To confirm that the compartment was accessible to another surface-applied inhibitor, we tested the HIV-specific neutralizing antibody 2G12, a human IgG1 monoclonal antibody (mAb) that recognizes the HIV envelope glycoprotein outside of the CD4 binding site . Like CD4-IgG, surface-applied 2G12 strongly stained the CD81-positive HIV compartment (Figure 6D–6F). This antibody also stained some punctate structures on the DC surface, however the 2G12-specific signal within the HIV compartment was the brightest signal in the cell and co-localized with the CD81 signal.
In these experiments, greater than 90% of HIV-containing compartments were strongly stained with the envelope-specific probes, and human IgG1 control antibodies stained only the punctate, surface structures and not the internalized HIV. When the cells were fixed with formaldehyde before application of the antibodies, less than 20% of the HIV-containing compartments stained with the surface-applied probes, whereas inclusion of detergent to solubilize cell membranes resulted in strong staining of all of the compartments. These results indicate that the internalized HIV remains accessible to the surface applied envelope-specific inhibitors, suggesting that HIV is concentrated in a non-endocytic, plasma membrane derived structure that is contiguous with the outside of the cell. Furthermore, the sensitivity to fixatives suggests that the HIV resides within a structure that can be sealed off by formaldehyde fixation, and is not simply a collection of virions confined to a single region on the cell surface.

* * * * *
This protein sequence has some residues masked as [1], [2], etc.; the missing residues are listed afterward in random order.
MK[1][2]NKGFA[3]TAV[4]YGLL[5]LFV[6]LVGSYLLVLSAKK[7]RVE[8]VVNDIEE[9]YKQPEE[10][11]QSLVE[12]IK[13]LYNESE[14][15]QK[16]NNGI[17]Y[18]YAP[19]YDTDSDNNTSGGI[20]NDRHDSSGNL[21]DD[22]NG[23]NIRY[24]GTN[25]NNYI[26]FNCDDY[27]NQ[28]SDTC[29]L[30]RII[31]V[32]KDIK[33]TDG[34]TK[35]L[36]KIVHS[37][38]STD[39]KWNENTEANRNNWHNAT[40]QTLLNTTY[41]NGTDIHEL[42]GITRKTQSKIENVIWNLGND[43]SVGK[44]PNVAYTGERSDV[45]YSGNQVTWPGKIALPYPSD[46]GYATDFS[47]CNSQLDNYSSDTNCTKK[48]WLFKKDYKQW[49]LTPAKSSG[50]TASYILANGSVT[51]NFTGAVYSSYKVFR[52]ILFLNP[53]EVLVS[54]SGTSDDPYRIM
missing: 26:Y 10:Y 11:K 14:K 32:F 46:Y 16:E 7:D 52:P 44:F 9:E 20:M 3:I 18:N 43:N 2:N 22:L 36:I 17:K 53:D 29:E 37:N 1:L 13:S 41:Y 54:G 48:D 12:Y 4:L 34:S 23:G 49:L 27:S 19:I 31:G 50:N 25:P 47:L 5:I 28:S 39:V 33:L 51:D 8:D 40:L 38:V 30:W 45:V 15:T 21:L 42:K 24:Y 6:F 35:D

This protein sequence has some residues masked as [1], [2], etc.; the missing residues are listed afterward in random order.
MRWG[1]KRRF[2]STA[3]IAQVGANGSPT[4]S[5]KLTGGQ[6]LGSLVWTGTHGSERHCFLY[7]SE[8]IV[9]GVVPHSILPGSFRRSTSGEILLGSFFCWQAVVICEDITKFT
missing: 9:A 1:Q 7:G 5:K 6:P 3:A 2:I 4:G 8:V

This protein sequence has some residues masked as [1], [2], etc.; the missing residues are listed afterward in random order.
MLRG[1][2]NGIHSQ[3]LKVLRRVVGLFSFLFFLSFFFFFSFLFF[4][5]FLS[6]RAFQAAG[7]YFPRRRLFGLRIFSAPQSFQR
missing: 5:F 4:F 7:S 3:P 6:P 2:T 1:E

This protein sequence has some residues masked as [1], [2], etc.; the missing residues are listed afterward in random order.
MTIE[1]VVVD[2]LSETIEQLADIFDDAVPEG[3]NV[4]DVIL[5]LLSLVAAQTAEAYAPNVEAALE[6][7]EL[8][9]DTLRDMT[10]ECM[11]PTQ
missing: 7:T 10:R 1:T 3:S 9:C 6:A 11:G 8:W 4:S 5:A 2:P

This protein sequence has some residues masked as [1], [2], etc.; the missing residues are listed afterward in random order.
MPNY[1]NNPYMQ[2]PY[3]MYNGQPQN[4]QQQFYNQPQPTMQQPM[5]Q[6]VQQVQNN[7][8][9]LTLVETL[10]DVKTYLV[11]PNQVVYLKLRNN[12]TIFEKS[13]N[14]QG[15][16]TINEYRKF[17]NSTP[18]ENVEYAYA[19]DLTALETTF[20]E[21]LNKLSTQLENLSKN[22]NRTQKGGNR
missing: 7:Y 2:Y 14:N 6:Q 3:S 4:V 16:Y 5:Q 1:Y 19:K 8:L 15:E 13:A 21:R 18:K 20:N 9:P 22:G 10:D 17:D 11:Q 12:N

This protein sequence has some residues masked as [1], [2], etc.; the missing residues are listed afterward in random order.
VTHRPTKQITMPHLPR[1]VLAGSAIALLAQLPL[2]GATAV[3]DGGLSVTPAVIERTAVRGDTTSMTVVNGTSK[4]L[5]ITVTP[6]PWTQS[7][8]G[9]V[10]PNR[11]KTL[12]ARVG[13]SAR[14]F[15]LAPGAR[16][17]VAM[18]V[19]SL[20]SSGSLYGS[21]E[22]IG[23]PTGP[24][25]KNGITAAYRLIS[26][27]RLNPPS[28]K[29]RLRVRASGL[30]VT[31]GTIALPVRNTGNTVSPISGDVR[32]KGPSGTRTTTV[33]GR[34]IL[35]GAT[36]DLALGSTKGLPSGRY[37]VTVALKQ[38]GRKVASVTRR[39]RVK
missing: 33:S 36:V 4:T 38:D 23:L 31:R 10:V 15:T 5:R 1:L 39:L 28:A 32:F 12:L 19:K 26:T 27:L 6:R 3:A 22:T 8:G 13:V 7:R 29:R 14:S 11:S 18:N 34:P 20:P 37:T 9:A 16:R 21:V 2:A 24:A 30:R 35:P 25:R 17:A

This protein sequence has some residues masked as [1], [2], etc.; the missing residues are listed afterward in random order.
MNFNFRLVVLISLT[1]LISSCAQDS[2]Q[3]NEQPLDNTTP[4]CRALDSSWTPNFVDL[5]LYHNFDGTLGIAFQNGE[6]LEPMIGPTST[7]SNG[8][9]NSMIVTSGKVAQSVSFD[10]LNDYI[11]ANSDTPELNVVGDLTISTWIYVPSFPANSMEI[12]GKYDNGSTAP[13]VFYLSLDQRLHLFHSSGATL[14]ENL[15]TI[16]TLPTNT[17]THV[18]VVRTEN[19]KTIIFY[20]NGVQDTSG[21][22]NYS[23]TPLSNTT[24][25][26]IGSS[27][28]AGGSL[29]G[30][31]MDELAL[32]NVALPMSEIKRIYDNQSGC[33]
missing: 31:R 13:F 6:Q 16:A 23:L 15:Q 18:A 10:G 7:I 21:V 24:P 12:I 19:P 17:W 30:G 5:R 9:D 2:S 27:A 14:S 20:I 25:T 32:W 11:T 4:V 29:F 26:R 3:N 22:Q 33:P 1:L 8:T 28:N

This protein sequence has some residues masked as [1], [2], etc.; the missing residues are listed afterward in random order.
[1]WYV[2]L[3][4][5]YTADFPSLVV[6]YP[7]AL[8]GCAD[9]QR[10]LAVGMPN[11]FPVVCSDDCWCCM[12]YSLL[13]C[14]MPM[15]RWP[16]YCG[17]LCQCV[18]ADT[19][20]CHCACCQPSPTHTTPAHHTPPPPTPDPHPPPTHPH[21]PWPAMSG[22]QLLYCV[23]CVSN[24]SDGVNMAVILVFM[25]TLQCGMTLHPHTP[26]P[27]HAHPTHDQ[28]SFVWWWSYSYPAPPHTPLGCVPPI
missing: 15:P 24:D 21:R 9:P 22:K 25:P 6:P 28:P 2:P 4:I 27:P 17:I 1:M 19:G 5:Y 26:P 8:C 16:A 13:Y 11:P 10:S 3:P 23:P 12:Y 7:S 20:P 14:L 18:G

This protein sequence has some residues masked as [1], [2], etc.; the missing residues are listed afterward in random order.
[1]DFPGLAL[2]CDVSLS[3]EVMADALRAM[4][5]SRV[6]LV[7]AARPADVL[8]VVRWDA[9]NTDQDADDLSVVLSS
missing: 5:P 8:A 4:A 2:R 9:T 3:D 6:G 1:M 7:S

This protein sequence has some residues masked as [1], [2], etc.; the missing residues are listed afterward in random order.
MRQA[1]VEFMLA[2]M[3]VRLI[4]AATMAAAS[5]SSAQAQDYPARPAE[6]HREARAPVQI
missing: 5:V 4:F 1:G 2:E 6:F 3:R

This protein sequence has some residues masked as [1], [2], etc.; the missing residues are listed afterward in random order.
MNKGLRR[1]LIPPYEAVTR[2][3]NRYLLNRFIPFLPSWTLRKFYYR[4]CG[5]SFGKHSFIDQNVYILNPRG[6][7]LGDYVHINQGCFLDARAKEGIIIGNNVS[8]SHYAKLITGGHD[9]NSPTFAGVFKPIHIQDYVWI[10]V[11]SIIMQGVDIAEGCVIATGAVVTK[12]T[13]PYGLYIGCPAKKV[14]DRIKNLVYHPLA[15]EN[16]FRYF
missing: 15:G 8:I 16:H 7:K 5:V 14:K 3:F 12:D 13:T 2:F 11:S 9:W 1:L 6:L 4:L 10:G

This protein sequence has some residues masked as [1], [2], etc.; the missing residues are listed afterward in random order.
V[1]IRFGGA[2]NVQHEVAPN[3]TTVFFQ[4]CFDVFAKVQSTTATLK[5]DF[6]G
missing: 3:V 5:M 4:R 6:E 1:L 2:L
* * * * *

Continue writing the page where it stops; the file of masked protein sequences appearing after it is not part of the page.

To determine whether the HIV compartment was accessible to a surface-applied fluid phase marker, we exposed HIV pulsed DCs to aldehyde fixable, Texas-Red labeled dextran at 4°C (Figure 7A–7C). This approach has been used to identify the exposure of intracellular compartments delivered to the cell surface during acinar cell exocytic events . Remarkably, the dextran strongly labeled the compartmentalized HIV in the DCs (Figure 7A), indicating that the internalized HIV was contained within a surface-accessible lumenal structure, and not in an endocytic vesicle. Close examination demonstrated the same compact structure seen with co-localizing surface proteins in Figure 2. In all cells harboring HIV, the only strong dextran signals in the cells were associated with the sequestered virus. Prior to HIV exposure, less than one percent of mature MDDCs contained similar staining structures, strongly suggesting that HIV binding induced the formation of the compartments.
The accumulation of the dextran signal within the HIV compartment compared to the dim staining of the cell surface suggests that the compartment is an invaginated plasma membrane domain with a lumenal volume and not simply concentrated virion particles at the cell surface. MDDCs, therefore, appear to sequester HIV into an intracellular, plasma-membrane derived pocket that remains physically connected with the outside of the cell.